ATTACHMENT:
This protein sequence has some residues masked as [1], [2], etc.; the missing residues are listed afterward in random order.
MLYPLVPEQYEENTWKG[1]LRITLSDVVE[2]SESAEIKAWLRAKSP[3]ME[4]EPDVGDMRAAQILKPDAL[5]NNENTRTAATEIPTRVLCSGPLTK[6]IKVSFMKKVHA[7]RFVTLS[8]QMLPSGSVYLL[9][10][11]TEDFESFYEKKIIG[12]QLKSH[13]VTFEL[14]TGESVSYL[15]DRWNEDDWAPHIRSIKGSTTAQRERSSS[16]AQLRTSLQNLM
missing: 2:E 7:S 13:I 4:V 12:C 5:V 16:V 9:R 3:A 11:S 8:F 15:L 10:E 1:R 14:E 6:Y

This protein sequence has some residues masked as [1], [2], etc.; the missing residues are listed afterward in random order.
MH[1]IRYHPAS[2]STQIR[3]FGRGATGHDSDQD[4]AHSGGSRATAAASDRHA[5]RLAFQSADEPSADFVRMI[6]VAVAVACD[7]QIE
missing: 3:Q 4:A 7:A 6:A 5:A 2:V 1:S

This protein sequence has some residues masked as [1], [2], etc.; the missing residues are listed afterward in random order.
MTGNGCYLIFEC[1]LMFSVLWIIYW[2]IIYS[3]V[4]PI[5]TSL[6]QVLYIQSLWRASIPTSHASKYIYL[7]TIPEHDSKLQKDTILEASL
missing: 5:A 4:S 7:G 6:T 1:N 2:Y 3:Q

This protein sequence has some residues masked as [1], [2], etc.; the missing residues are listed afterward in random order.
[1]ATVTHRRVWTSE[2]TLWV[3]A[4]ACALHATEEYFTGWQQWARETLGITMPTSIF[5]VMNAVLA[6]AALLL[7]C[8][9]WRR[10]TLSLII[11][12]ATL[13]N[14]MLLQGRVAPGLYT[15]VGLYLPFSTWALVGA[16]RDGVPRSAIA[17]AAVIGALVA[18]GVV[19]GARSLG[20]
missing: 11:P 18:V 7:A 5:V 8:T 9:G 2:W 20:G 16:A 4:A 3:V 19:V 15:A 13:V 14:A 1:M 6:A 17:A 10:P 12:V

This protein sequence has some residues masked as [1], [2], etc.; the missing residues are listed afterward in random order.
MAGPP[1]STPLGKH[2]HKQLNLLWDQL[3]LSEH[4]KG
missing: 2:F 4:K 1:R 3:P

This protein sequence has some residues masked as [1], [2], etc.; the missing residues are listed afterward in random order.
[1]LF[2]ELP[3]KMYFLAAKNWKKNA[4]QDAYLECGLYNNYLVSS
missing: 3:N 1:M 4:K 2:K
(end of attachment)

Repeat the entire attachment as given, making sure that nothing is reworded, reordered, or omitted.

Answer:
This protein sequence has some residues masked as [1], [2], etc.; the missing residues are listed afterward in random order.
MLYPLVPEQYEENTWKG[1]LRITLSDVVE[2]SESAEIKAWLRAKSP[3]ME[4]EPDVGDMRAAQILKPDAL[5]NNENTRTAATEIPTRVLCSGPLTK[6]IKVSFMKKVHA[7]RFVTLS[8]QMLPSGSVYLL[9][10][11]TEDFESFYEKKIIG[12]QLKSH[13]VTFEL[14]TGESVSYL[15]DRWNEDDWAPHIRSIKGSTTAQRERSSS[16]AQLRTSLQNLM
missing: 2:E 7:S 13:I 4:V 12:C 5:V 16:V 9:R 3:A 11:S 8:F 15:L 10:E 1:R 14:E 6:Y

This protein sequence has some residues masked as [1], [2], etc.; the missing residues are listed afterward in random order.
MH[1]IRYHPAS[2]STQIR[3]FGRGATGHDSDQD[4]AHSGGSRATAAASDRHA[5]RLAFQSADEPSADFVRMI[6]VAVAVACD[7]QIE
missing: 3:Q 4:A 7:A 6:A 5:A 2:V 1:S

This protein sequence has some residues masked as [1], [2], etc.; the missing residues are listed afterward in random order.
MTGNGCYLIFEC[1]LMFSVLWIIYW[2]IIYS[3]V[4]PI[5]TSL[6]QVLYIQSLWRASIPTSHASKYIYL[7]TIPEHDSKLQKDTILEASL
missing: 5:A 4:S 7:G 6:T 1:N 2:Y 3:Q

This protein sequence has some residues masked as [1], [2], etc.; the missing residues are listed afterward in random order.
[1]ATVTHRRVWTSE[2]TLWV[3]A[4]ACALHATEEYFTGWQQWARETLGITMPTSIF[5]VMNAVLA[6]AALLL[7]C[8][9]WRR[10]TLSLII[11][12]ATL[13]N[14]MLLQGRVAPGLYT[15]VGLYLPFSTWALVGA[16]RDGVPRSAIA[17]AAVIGALVA[18]GVV[19]GARSLG[20]
missing: 11:P 18:V 7:A 5:V 8:T 9:G 2:W 20:G 16:A 4:A 3:V 19:V 15:A 13:V 14:A 1:M 6:A 17:A 10:P 12:V

This protein sequence has some residues masked as [1], [2], etc.; the missing residues are listed afterward in random order.
MAGPP[1]STPLGKH[2]HKQLNLLWDQL[3]LSEH[4]KG
missing: 2:F 4:K 1:R 3:P

This protein sequence has some residues masked as [1], [2], etc.; the missing residues are listed afterward in random order.
[1]LF[2]ELP[3]KMYFLAAKNWKKNA[4]QDAYLECGLYNNYLVSS
missing: 3:N 1:M 4:K 2:K